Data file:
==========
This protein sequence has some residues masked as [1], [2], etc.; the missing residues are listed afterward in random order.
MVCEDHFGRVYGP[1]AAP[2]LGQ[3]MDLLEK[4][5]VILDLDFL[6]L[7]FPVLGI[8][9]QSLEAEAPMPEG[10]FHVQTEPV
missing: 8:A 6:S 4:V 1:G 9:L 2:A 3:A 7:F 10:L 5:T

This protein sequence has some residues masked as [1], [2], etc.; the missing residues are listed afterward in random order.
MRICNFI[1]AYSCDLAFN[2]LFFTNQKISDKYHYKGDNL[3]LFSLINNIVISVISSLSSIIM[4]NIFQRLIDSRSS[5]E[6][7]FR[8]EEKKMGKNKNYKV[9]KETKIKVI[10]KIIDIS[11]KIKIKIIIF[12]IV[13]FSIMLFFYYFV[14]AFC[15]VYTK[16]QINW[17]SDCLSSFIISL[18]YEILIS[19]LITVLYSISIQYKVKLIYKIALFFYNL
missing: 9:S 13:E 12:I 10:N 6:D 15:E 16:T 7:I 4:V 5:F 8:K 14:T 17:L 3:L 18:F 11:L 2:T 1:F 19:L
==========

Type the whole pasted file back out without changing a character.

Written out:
This protein sequence has some residues masked as [1], [2], etc.; the missing residues are listed afterward in random order.
MVCEDHFGRVYGP[1]AAP[2]LGQ[3]MDLLEK[4][5]VILDLDFL[6]L[7]FPVLGI[8][9]QSLEAEAPMPEG[10]FHVQTEPV
missing: 8:A 6:S 4:V 1:G 9:L 2:A 3:A 7:F 10:L 5:T

This protein sequence has some residues masked as [1], [2], etc.; the missing residues are listed afterward in random order.
MRICNFI[1]AYSCDLAFN[2]LFFTNQKISDKYHYKGDNL[3]LFSLINNIVISVISSLSSIIM[4]NIFQRLIDSRSS[5]E[6][7]FR[8]EEKKMGKNKNYKV[9]KETKIKVI[10]KIIDIS[11]KIKIKIIIF[12]IV[13]FSIMLFFYYFV[14]AFC[15]VYTK[16]QINW[17]SDCLSSFIISL[18]YEILIS[19]LITVLYSISIQYKVKLIYKIALFFYNL
missing: 9:S 13:E 12:I 10:N 6:D 15:E 16:T 7:I 4:V 5:F 8:K 14:T 17:L 3:L 18:F 11:L 2:T 1:F 19:L